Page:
Bring the Outdoors In
What is it about February that really makes the fact that it's winter sink in, and sparks that little twinkle of looking ahead towards spring? As I write this, snow is coming down in the northeast - that heavy, wet snow that sticks to everything outdoors and really makes you feel insulated indoors.
While the snow is beautiful in its own right (and you should definitely get out there and enjoy it), spring is right around the corner. In the meantime, we've compiled a list of tips and tricks to help you bring the outdoors in.
Nook with a view by Safdie Rabines Architects
Enhance Natural Light and Sightlines. Already have a bunch of windows? Great. Leave them bare or frame them out with curtains or shades to really set the stage for views to the outdoors. Can you do anything to make your view less cluttered (e.g. move those trash bins around the corner)? Do it. Additionally, be aware of the light entering your space to inform your choice of colors and materials. Different paints can pick up the hues from right outside your window, so be mindful of this. Lastly, when the time does come and the thermometer starts hitting a balmy 65 degrees, open those windows up and drink in that fresh air.
Cream Cabinets Show Off Varying Wood Tones and Stone | Design by April Tomlin Interiors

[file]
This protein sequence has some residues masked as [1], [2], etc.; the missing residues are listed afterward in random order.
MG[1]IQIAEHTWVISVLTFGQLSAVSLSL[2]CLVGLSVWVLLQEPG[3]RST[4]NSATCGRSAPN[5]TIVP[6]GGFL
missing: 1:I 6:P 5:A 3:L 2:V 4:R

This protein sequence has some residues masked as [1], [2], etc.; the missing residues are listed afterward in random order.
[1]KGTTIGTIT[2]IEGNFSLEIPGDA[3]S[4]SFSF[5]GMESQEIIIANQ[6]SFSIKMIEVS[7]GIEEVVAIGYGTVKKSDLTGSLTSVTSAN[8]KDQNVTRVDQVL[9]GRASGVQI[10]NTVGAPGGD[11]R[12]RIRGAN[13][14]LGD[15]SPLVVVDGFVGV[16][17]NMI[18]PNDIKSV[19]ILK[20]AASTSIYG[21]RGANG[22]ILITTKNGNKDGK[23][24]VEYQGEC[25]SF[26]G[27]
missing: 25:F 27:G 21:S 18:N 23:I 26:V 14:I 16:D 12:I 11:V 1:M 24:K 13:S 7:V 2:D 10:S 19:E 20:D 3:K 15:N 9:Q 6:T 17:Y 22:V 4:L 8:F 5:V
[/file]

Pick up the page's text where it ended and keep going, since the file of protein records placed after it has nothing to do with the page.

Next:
Think About Materials. The choice of materials in a space sets its tone and feel. To create a consistent flow between the indoors and outside, choose natural wood tones, stone, ceramics, and natural textiles like jute, sisal, cotton, and linen.
Song of India Tree in the home of Jodi Balfour and Alex Ashbaugh as featured on Remodelista.
Use Plants. At Week's End Co., we're partial to the real photosynthesizing stuff, but if faux is your thing it can have similar effects on your mood. Real plants are a natural way to improve the air quality within your home and many studies show that they help you sleep. Need an instant mood booster? Cut flowers will do the trick. If you're anything like me, sometimes you pass on the $10 grocery store bouquet because it feels like too much of a luxury. But, did you know that cut flowers have been shown to reduce depression and boost positive emotion? When you think about it like that, $10 a week sounds well worth it. Maybe we should all factor a line item into our budget for happiness boosters.
Entryway Moment with Bouquet | By Dan Mazzarini
Get Back to Nature. Most importantly: get out there! Whether you're in a city or the suburbs, there's bound to be somewhere nearby where you can totally immerse yourself in nature. Being in nature has been proven to reduce feelings of isolation, promote calm and lift moods (check out this study by Yale School of the Environment if you want to learn more). Bring that feeling you get back home with you. You'll be better for it.